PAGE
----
Cloud backup is one of the most effective disaster recovery solutions you can implement for your business. Cloud backup, a form of cloud computing, ensures your data is recoverable in the event of a disaster, be that a crashed hard drive, accidental deletion or cyberattack. Below, we’ll give you a simple overview of what cloud backup is, how it works, and how its positive features can be a huge benefit to your company.
What is “The Cloud”?
This nebulous nimbus has caused confusion for many people over the years. Although it sounds mysterious and complicated, the reality is that the cloud is little more than a bunch of servers. More specifically, several powerful, secure server computers with fast internet connections and high storage-capacity.
What is “Cloud Backup”?
Simply put, cloud backup is a popular technology which allows users to send a copy of their data to be stored by an offsite vendor, called a “cloud provider”. These cloud providers keep your data secure and accessible 24/7 on, you guessed it, those server computers we mentioned before. This means that you can access your data whenever, wherever, by accessing it through your cloud provider.
The best aspects of cloud backup is that your data is stored in an offsite location. This way, the fate of your data isn’t tied to your physical computer. Let’s say your work laptop gets stolen, or a burst pipe floods your office. All you must do is restore your data from the cloud and you’ll be back in business.
Another benefit to cloud backup is that your files are encrypted. Data encryption protects the confidentiality of your information by using algorithms and encryption keys. The data in your file is converted to ciphertext, a data format that can only be decrypted, or viewed in its original state, by using the correct key. This added level of protection can help safeguard your business against cyberattack and hackers.
There are many cloud providers to choose from. Most require a monthly or yearly subscription for their services. It’s worth shopping around, as different companies offer different options in terms of data limits or the number of machines you can cover under a single account. It’s also worth noting that cloud providers can have widely varying policies on which file types they will cover. Some will backup your entire hard drive, while others allow you pick-and-choose which files to backup. For example, your cloud provider may have a specific file type restriction that covers data saved to your program files but not to your network. If you know which files you want secured, such as needing backup protection on system files or files on external drives, it’s worth checking to make sure your cloud provider supports those types of files before signing up for a subscription.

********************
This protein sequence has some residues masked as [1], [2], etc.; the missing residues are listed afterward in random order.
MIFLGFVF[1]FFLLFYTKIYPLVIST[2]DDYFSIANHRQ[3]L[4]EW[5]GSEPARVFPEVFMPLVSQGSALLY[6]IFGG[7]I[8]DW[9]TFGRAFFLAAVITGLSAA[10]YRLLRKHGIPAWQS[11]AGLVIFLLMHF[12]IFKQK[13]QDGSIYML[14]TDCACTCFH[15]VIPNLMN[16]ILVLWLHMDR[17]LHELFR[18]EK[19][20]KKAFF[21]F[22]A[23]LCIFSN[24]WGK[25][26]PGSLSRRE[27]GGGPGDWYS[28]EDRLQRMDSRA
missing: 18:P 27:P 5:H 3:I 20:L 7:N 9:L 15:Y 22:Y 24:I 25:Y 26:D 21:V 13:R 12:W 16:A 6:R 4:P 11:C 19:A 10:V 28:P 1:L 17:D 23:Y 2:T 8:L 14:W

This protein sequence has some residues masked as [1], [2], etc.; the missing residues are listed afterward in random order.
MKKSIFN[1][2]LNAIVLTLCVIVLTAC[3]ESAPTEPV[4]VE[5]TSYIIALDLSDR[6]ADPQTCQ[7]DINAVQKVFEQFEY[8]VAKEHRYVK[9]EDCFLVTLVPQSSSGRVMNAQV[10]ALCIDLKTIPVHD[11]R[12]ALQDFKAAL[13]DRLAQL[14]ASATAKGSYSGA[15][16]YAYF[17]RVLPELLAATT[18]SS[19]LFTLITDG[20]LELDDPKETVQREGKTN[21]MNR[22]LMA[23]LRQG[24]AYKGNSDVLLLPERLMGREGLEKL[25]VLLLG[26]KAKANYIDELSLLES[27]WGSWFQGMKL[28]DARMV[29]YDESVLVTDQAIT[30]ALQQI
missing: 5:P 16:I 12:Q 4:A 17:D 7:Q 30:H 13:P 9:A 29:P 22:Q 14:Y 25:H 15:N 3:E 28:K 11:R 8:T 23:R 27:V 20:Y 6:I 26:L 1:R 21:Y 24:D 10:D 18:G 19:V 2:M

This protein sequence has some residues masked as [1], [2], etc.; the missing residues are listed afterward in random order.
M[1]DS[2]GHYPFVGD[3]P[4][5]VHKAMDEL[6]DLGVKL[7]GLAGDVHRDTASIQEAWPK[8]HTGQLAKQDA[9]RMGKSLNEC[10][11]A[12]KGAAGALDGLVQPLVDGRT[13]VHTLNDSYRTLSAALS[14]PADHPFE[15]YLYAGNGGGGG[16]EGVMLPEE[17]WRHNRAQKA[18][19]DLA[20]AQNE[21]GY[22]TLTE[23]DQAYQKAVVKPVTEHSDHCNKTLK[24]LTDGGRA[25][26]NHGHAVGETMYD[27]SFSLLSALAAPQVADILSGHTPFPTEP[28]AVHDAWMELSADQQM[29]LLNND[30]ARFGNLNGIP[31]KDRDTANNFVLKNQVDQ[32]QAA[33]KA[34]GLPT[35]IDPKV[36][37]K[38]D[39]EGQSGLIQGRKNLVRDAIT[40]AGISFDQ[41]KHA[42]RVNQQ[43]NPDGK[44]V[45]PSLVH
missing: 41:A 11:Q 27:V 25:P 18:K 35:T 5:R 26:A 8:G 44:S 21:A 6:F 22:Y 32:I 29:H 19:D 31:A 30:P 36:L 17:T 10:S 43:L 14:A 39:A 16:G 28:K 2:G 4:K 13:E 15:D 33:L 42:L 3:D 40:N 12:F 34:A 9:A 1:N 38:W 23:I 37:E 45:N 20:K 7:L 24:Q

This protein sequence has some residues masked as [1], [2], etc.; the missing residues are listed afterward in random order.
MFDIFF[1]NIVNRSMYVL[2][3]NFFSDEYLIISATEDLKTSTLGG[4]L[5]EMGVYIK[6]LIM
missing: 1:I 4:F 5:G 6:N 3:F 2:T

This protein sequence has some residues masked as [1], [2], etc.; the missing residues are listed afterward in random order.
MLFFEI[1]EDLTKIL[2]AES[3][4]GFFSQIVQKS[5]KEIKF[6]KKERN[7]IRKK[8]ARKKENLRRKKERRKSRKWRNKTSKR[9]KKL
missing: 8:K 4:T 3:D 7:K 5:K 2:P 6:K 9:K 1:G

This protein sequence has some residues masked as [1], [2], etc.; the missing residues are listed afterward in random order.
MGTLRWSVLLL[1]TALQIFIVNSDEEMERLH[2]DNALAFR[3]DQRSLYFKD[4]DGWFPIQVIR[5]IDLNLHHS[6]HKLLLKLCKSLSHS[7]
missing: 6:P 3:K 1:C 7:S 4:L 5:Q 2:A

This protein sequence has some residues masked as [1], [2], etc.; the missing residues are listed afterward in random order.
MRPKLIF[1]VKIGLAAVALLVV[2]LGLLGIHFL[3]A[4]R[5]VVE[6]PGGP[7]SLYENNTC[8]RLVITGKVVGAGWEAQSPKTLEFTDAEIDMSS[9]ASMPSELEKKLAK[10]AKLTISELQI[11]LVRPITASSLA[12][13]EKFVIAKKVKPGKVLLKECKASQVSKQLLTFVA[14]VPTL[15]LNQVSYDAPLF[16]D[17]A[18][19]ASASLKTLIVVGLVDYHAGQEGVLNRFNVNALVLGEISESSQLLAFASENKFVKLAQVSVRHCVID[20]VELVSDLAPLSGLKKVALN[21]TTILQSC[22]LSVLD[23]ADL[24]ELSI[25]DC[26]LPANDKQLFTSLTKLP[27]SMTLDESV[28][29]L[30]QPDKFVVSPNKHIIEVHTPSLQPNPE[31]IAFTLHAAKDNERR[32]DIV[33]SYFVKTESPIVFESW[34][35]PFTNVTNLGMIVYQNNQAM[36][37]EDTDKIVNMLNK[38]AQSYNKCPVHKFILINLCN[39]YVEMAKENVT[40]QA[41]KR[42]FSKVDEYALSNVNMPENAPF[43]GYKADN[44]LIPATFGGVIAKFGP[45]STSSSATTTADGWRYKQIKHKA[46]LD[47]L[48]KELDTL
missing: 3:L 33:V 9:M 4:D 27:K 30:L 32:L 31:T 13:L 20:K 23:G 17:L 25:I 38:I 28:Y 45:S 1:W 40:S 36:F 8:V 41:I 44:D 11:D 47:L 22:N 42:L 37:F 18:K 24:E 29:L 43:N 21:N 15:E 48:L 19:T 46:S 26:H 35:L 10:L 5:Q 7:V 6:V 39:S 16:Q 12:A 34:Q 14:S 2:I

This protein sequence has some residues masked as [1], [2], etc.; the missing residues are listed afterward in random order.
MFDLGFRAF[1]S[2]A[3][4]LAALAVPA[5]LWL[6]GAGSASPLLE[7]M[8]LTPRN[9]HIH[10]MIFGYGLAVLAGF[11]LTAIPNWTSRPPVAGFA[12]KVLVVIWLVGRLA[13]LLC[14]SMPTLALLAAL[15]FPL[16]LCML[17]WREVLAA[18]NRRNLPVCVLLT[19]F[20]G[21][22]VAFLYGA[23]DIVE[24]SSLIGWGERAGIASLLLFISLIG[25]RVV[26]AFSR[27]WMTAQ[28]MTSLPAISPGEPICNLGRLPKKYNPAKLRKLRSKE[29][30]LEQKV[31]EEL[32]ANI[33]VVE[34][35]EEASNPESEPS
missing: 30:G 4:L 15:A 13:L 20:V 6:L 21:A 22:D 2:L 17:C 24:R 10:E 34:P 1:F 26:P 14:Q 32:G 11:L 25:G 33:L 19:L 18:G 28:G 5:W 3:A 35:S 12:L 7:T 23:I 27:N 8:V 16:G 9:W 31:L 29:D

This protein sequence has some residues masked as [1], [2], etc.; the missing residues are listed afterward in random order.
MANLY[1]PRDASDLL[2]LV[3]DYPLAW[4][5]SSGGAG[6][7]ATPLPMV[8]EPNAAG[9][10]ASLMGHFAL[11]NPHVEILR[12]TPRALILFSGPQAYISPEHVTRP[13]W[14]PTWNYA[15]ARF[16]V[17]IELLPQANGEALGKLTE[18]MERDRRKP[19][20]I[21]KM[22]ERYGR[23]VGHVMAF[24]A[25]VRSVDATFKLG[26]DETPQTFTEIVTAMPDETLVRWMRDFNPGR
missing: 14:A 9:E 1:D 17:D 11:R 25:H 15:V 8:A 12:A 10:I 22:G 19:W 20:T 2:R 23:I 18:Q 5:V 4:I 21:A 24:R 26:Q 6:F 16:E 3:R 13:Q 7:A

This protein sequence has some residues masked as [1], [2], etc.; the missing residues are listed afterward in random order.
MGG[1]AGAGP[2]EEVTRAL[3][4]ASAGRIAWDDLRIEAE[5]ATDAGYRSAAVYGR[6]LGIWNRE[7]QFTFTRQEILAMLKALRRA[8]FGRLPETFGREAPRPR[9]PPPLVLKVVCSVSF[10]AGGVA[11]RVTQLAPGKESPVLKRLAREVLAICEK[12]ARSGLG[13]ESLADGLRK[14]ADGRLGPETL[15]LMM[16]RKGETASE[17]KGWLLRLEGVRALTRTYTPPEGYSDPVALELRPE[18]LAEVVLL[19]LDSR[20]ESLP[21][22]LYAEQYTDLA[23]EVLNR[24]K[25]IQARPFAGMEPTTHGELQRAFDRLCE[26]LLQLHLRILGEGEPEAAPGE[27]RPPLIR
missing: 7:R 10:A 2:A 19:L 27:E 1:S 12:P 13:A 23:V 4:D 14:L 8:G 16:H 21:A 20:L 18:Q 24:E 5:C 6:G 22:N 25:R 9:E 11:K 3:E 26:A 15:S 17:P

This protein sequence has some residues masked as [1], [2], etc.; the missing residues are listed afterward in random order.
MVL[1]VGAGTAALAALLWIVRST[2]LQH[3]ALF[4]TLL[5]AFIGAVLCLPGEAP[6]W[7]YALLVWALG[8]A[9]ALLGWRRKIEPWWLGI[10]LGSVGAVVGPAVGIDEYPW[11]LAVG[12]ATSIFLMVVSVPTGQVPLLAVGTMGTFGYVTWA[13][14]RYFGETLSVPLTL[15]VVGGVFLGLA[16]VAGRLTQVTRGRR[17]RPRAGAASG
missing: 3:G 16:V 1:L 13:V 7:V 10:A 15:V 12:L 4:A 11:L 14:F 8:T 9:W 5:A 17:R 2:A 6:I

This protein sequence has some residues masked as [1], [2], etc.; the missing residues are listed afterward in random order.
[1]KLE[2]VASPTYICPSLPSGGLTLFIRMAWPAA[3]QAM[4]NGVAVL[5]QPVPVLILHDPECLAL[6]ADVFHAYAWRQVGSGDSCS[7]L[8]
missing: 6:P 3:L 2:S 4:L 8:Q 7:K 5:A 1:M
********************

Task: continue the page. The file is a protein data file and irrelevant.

Once you’ve selected a cloud provider, they’ll typically provide you with a specific software to install on your PC. This software will then scan your file storage on regular intervals and upload your data to the cloud. Most cloud providers also allow you to access your data via web browser or mobile app for additional ease of use.
What’s the difference between “Cloud Backup” and “Cloud Storage and Syncing Services”?
Earlier we mentioned that cloud backup is just one facet of cloud computing. Another facet is cloud storage and syncing, which is a service that also stores files on the cloud. You’re probably familiar with some of the more popular cloud storage and syncing options like Dropbox, OneDrive or Google Drive.
So if they both store files on the cloud, what’s the difference? Well, cloud storage and syncing services are NOT designed to automatically upload files from anywhere on your computer. Typically, they’re meant to sync and upload only one folder to the cloud, with some added collaborative features like group sharing or editing. Furthermore, you must manually select and upload the file to the cloud storage and syncing device for it to live in the cloud. If you make changes to the file outside of the cloud storage and syncing device, it won’t update the file to the latest version in the cloud.
Cloud backup on the other hand, will automatically scan through all the files on your computer, be it a document, media, or system file, and upload them en masse to the cloud. It can perform these scans on a fixed schedule or on a continuous basis, like whenever you save changes to a file on your computer. This ensures you have the latest versions of your files on backup regardless of where you’ve saved them on your PC.
Are you ready to implement cloud backup into your business?
We’re ready to create effective IT solutions that meet the needs of your business. To get started, just ask our experts how we can help you implement cloud backup into your disaster recovery plan. Don’t worry, there’s no commitment necessary – we provide the quality service we’d like to receive ourselves. When you reach out to us for help, we’ll take the time to discuss your current situation and help you make smart decisions as you move forward with your business tech. Let’s get started today!